Tuesday, June 29, 2010

Gone again

On the night the Tigers won in Minnesota to take over first place, Joel Zumaya was lost for the season. Casey Fien rejoins the club.

Zumaya's star-crossed career started in 2006, when he was a key component in the Tigers reaching the World Series (6-3, 1.94 ERA). After three seasons in which he was limited to a total of 88 IP, he was seemingly back to the old Zumaya this year. His 38 IP were his most since 2006 and he was 2-1 with a 2.58 ERA.

Thursday, June 24, 2010

Boesch spice

I have to admit, I keep waiting for Brennan Boesch to return to earth. But with each passing day, I wonder if he will. Boesch did go 0-for-3 last night, but reached base via walk. In 49 career games, he's gone hitless in 13. He's walked in 6 of those hitless games, so he's been off base just 7 times so far. He's got a 4-hit game, two 3-hit games, and 21 total multi-hit games.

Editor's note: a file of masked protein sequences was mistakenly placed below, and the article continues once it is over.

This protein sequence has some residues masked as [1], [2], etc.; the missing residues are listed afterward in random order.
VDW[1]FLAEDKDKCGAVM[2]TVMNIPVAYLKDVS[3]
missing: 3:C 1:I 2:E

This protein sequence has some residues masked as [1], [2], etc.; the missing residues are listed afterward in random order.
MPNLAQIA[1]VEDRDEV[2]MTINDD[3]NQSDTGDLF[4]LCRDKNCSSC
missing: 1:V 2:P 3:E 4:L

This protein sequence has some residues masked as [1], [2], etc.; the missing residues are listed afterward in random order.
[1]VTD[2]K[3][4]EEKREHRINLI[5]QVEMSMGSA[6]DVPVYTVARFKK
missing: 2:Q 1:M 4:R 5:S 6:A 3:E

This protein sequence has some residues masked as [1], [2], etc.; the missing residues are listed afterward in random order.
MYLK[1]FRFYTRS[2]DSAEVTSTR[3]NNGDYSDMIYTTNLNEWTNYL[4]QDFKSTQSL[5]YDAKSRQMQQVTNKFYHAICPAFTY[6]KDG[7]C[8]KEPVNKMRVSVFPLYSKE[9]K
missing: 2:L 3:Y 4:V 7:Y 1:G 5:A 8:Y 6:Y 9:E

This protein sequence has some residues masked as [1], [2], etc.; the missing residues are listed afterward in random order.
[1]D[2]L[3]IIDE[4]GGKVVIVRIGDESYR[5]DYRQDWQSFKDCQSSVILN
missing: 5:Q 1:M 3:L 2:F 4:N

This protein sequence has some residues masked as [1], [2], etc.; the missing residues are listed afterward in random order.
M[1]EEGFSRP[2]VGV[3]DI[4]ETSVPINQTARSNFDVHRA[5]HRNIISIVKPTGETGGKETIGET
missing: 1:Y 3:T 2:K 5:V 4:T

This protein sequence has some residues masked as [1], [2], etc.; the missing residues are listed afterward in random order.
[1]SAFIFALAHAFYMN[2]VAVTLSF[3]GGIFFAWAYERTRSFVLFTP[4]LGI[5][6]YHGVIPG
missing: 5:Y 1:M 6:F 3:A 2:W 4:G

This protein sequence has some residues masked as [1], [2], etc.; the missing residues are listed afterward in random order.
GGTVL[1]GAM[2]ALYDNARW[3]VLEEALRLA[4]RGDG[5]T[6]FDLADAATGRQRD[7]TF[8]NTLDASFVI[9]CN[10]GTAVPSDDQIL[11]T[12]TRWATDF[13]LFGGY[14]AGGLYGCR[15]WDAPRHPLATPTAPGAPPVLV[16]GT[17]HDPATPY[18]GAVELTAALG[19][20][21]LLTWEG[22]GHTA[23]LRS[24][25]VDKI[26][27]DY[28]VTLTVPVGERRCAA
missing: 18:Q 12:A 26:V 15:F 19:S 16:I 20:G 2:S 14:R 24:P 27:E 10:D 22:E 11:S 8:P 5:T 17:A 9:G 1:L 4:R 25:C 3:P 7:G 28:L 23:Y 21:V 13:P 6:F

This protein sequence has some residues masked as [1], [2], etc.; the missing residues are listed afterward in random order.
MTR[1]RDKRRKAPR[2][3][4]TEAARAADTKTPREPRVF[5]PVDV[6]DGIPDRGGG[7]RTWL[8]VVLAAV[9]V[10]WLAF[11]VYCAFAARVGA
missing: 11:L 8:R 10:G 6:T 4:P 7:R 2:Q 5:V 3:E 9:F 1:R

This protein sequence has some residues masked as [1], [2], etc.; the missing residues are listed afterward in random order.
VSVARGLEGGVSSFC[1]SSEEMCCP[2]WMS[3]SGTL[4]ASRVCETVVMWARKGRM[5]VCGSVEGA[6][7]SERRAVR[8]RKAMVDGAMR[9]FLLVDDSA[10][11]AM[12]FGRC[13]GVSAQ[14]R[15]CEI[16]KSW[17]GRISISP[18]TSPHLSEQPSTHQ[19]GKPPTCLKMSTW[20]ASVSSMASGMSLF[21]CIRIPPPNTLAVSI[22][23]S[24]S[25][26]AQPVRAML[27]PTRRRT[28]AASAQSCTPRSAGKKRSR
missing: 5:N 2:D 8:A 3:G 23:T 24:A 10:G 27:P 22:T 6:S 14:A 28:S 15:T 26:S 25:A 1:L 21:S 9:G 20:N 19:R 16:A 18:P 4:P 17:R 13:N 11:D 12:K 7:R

Boesch went 2-for-4 in his debut April 23. Two days later, he went 0-for-4 and saw his average drop to .250. In his next appearance, he got two hits to push the average up to .313. Since then, there have been only 4 days in which his average dipped below .300, and it's not been below .318 since May 9.

In 66 PAs in Triple-A this year, Boesch batted .379/.455/.621. In 2009, in 571 PAs in Double-A, he batted .275/.318/.510. Maybe his maturation as a hitter will mean his performance so for in Detroit isn't a fluke.

Of course, he will not sustain his current .337/.389/.624 pace. His balls-in-play average is .373, which is high considering a 15% line-drive rate. His 19% rate of HR on flyballs is a little high, but given he's 6-foot-6, 210 pounds, it might be about what to expect. He can mash.

And he will take his hacks. Boesch swings at 59% of pitches, which is 14% more than average. He swings at 45% of pitches out of the strike zone (28% is average) but swings and misses just 11% of the time (8% is average). He's been destroying fastballs and crushing sliders and curves. Across the big leagues, only Robinson Cano is handling those 3 pitches with the type of success Boesch is enjoying.

Wednesday, June 23, 2010

Moyer's Hall pass?